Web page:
Bob Barr, shown in 2008, and Marjorie Margolies, shown May 20. (Haraz N. Ghanbari/AP (left); Charles Fox/The Philadelphia Inquirer via AP (right))

Voters in two very different districts served up an early warning sign of Clinton fatigue.

In increasingly blue suburban Philadelphia and solid red suburban Atlanta, Democratic and Republican primary voters sent a decidedly hesitant message Tuesday when faced with the choice of returning to Congress a pair of lightning rods from the 1990s.

Marjorie Margolies, the deciding vote for Bill Clinton’s first budget in 1993, was soundly defeated in her bid to reclaim the House seat she lost in 1994, despite a closing ad campaign that blanketed the airwaves featuring the former president touting her “courage.” Bob Barr, the staunch conservative who first won in 1994, ended up in a distant second place in the race for his old House seat despite running as the man who first introduced articles of impeachment against Clinton.

Neither of these races will say much about Hillary Clinton’s prospects in 2016 should she be the Democratic nominee for president, but they showed the limits for those hoping to ride the coattails of this always-polarizing family into office.

Margolies, 71, and Barr, 65, served as opposing sides of the same political coin, one with Bill Clinton’s mug on it, and they banked largely on their connection to past glory being enough to vault them into office again.

“We’ve got to get our country back into the future business,” the former president said in a taped phone call that went to thousands of voters on behalf of Margolies, whose son is married to Chelsea Clinton.

That message did as little for Margolies as it did for Barr, both of whom secured a nearly identical margin — a little more than 25 percent — in their respective primaries.

They had both been transformational figures in their regions 20 years ago, but by Tuesday, voters appeared to be thinking more about tomorrow than yesterday.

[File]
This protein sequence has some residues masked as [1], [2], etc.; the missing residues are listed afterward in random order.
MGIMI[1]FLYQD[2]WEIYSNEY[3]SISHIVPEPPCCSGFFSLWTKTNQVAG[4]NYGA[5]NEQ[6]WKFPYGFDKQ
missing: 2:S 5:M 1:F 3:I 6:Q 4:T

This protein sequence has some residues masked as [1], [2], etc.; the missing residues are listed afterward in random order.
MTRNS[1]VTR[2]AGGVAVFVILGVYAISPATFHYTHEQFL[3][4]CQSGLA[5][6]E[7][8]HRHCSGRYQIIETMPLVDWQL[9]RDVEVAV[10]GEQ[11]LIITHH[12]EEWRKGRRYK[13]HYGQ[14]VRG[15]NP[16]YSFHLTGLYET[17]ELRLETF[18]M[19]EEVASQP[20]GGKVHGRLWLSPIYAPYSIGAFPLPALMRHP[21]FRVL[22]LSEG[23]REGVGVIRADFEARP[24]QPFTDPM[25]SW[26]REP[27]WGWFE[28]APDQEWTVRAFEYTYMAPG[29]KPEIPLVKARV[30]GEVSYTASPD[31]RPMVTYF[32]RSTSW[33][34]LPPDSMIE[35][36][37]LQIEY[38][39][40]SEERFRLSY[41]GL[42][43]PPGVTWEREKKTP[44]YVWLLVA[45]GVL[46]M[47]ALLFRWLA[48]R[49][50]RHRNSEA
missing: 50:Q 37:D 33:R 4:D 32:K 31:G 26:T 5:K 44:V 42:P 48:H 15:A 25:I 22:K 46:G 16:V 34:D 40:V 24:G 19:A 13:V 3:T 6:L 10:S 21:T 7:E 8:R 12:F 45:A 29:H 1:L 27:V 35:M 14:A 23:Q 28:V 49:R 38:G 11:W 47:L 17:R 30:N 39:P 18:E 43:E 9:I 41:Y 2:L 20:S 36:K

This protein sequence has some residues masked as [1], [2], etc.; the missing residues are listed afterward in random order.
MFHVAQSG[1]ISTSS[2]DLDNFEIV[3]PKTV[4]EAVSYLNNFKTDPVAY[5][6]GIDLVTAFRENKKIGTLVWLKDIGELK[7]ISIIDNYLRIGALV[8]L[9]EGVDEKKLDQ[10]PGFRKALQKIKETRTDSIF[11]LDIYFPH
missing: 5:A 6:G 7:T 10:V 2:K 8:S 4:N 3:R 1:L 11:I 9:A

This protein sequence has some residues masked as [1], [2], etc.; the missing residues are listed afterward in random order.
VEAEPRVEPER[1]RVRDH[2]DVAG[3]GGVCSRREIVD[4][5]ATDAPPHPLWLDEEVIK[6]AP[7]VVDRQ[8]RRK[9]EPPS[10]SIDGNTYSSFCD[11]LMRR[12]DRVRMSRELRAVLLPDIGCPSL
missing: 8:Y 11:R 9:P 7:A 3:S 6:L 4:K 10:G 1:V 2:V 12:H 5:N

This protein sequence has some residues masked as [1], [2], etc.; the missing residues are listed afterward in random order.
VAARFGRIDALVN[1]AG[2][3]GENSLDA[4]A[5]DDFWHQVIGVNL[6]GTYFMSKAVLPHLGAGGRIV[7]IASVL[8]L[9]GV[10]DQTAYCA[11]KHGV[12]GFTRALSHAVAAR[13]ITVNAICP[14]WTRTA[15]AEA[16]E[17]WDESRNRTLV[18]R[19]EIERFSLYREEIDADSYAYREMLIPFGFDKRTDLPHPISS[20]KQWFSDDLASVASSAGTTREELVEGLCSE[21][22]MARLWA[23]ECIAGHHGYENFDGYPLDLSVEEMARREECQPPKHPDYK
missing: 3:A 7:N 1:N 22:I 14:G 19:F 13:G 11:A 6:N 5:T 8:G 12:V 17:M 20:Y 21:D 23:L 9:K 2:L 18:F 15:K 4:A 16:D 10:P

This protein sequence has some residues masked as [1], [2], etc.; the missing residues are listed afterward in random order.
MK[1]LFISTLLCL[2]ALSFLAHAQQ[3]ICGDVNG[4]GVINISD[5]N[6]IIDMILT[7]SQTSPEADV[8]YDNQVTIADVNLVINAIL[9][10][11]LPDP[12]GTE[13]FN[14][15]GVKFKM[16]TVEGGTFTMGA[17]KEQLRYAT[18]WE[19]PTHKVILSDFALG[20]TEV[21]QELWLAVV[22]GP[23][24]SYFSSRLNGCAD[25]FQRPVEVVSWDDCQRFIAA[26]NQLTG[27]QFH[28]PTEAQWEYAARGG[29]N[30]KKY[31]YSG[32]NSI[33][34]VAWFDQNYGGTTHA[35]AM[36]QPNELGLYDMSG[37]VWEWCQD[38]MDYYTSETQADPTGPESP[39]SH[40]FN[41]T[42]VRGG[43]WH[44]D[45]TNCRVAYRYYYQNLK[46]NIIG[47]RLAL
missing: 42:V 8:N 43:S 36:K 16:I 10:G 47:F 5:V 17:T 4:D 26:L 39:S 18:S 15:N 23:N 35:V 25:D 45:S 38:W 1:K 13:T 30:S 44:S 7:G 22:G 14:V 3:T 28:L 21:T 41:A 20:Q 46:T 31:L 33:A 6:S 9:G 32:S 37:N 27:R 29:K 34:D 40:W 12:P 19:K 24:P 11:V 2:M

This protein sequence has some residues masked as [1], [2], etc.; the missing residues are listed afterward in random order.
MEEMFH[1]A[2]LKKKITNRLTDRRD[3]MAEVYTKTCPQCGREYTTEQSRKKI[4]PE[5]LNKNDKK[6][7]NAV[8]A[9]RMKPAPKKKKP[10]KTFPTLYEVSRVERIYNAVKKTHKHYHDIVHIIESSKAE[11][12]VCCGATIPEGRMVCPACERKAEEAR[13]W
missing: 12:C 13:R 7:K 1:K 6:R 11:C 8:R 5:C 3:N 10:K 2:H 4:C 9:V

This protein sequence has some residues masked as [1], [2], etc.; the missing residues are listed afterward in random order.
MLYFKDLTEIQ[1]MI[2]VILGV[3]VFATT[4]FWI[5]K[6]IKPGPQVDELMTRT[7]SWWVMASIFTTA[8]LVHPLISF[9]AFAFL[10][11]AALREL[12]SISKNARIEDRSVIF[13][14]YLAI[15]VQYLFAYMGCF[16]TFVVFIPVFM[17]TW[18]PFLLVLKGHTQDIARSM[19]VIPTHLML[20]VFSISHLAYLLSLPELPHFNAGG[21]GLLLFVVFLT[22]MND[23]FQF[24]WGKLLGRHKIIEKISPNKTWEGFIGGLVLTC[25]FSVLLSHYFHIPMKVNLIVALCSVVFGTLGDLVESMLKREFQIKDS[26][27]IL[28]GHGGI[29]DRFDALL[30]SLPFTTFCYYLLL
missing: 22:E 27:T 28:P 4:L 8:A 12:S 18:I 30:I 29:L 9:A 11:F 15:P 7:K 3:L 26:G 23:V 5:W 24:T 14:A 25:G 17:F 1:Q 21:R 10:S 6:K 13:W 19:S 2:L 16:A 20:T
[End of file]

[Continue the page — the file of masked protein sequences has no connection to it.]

In Pennsylvania’s 13th Congressional District, state Rep. Brendan Boyle, 37, ran up huge margins in the working-class portions of Northeast Philadelphia, where Margolies’s background as a foundation chief and former congresswoman felt out of touch. When she represented the 13th, it was almost entirely anchored in Montgomery County, with more professional suburban workers.

In Georgia’s 11th district, Barry Loudermilk, a former Air Force communications specialist and technology executive who has served in the state legislature since 2005, rung up almost 40 percent of the initial ballots. Barr and Loudermilk are now headed to a run-off race in July, providing the former congressman a chance to regroup and possibly win the GOP nomination.

Yet in a sign of how times have changed in 20 years, Barr found himself outflanked in the crowded primary. He wasn’t the biggest firebrand, nor was he the staunchest conservative. Loudermilk became the favorite of local tea party groups and won endorsements from Washington-based figures who have made a habit of backing anti-establishment conservatives — something that was supposed to be right in Barr’s wheelhouse.

“What differentiates me is I have been there on your behalf; I have fought the liberals, I have defeated them,” Barr told farmers at a candidate forum in late April.

Loudermilk offered a sharper version of his confrontation strategy: “Get government out of our lives, get government out of our pocket, get government out of our businesses.”

When the question-and-answer session began at that forum, the first query focused on congressional retirement plans and whether candidates would take them — immediately putting Barr on the defensive about being a former member.

Barr at least stands a chance, something that Margolies does not have. “It’s a shock,” she was heard whispering to her pollster after a brief concession speech.